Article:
Read more at the Christian Post.
*On Oct. 11 at the Sunset Station in San Antonio, the Blackbook Directory and Yearbook will present Black Worship – A Snapshot of Men in Religious Leadership.
It’ll be a landmark photo-shoot that will include over 185 invited bishops and pastors from the greater San Antonio area. Some of the most influential African American religious based leaders will come together to help build a religious directory. According to the Blackbook Directory database, religion is the largest industry for African Americans in San Antonio.
In an effort to fulfill the Blackbook Directory and Yearbook’s mission to document and complement the community, this event was developed to document this group of individuals. This gathering will establish a foundation of Black Worship leadership for 2011. With over 12 denominations in the list and multi-ethnic leadership this will be a day long remembered.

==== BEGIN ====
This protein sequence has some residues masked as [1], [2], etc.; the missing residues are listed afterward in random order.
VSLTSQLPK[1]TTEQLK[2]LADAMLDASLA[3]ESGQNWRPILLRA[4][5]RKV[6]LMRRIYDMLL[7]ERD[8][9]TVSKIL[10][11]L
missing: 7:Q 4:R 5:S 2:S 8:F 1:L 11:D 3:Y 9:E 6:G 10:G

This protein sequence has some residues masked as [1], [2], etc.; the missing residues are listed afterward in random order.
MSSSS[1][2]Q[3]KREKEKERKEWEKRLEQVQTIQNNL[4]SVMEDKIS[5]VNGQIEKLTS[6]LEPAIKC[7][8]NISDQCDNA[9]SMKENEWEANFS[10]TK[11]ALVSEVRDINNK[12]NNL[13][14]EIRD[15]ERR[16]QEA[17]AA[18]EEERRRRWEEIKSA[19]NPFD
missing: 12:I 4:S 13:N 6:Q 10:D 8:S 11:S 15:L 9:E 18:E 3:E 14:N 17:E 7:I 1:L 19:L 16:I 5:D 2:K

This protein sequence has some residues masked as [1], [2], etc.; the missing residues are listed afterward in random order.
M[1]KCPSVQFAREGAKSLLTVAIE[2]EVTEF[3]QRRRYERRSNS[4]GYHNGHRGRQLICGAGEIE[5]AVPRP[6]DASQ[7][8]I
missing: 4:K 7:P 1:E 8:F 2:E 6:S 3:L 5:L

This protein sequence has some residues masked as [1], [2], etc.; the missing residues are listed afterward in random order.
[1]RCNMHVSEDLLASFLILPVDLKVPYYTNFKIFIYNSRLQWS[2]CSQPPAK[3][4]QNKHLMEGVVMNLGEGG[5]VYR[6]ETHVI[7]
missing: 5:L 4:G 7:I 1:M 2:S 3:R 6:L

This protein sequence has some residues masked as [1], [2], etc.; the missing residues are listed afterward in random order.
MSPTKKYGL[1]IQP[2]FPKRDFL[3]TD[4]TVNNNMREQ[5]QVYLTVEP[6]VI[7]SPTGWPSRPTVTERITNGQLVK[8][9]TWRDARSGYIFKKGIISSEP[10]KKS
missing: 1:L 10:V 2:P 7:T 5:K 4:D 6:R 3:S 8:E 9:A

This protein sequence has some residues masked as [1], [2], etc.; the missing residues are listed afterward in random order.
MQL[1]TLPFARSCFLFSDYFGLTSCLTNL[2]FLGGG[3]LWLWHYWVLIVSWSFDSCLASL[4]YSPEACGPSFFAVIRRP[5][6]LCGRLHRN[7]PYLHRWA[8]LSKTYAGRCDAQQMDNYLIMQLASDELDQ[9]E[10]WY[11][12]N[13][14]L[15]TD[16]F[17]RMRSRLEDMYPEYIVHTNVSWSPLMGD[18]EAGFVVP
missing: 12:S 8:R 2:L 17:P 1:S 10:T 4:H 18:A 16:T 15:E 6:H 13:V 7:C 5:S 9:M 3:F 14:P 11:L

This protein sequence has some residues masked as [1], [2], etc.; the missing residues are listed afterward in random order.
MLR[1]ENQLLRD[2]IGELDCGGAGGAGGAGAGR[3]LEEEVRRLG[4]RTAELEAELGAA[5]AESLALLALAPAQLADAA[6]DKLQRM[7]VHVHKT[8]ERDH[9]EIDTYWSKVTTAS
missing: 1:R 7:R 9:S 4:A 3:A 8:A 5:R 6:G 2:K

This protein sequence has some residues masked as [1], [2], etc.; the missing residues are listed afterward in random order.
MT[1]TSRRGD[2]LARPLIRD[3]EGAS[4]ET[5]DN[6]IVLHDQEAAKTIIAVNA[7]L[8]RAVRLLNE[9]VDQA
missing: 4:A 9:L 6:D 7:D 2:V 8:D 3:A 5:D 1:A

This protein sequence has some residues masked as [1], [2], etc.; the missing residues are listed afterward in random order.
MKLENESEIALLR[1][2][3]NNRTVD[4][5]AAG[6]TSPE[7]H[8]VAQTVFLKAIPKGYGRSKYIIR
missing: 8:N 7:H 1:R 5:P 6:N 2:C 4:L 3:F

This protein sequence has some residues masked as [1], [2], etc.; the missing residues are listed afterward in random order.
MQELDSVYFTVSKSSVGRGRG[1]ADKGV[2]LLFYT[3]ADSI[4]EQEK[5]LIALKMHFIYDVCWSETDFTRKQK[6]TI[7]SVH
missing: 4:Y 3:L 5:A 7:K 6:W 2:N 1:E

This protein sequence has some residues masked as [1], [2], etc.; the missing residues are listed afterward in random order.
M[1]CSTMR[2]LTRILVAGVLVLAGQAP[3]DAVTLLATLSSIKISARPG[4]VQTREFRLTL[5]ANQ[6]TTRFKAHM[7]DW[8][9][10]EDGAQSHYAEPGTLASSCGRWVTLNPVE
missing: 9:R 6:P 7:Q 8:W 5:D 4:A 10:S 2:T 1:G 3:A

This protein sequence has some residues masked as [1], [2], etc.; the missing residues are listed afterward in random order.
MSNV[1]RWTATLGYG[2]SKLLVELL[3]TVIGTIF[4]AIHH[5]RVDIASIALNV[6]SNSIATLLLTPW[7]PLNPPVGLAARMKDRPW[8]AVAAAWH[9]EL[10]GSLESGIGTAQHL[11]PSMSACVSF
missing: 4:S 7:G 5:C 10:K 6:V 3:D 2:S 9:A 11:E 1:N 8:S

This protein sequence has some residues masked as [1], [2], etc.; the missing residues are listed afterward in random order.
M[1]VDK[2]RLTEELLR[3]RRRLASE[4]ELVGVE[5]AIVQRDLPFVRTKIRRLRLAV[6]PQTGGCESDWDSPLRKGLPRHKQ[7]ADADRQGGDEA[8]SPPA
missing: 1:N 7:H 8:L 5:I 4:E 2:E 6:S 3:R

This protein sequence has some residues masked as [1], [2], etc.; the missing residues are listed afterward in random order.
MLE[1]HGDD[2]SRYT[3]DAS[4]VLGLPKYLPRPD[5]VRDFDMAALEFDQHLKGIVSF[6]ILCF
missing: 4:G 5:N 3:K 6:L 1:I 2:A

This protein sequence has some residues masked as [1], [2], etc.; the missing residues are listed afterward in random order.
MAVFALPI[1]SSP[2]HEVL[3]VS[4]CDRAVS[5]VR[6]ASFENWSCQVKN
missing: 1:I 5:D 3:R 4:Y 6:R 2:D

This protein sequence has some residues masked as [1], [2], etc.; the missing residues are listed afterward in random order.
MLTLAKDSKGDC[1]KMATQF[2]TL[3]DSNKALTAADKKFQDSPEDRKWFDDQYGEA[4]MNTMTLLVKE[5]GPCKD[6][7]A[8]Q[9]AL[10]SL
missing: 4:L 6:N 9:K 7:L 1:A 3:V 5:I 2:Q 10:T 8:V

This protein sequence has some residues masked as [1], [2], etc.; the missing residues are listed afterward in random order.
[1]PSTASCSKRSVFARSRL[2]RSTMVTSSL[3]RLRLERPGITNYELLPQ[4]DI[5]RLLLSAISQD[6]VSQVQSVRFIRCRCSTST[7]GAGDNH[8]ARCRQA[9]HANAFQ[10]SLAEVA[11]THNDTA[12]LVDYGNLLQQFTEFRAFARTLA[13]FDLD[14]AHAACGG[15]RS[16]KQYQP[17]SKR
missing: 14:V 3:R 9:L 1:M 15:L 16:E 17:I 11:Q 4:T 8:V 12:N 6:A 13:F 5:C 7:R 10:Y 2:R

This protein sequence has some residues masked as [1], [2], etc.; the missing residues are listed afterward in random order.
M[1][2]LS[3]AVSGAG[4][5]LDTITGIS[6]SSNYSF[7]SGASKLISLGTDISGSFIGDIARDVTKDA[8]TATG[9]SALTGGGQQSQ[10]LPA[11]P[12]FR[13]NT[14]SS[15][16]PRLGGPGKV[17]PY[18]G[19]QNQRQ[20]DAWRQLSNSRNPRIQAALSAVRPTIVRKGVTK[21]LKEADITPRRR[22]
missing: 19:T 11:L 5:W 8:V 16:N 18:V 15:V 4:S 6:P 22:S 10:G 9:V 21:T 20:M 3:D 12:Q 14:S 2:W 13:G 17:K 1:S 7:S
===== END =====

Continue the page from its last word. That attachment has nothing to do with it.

In addition to this historical photo this event will be part of Black Worship Video Documentary to be released in June 2012. You can also look forward to Lady Pastor photo shoot to be announced soon.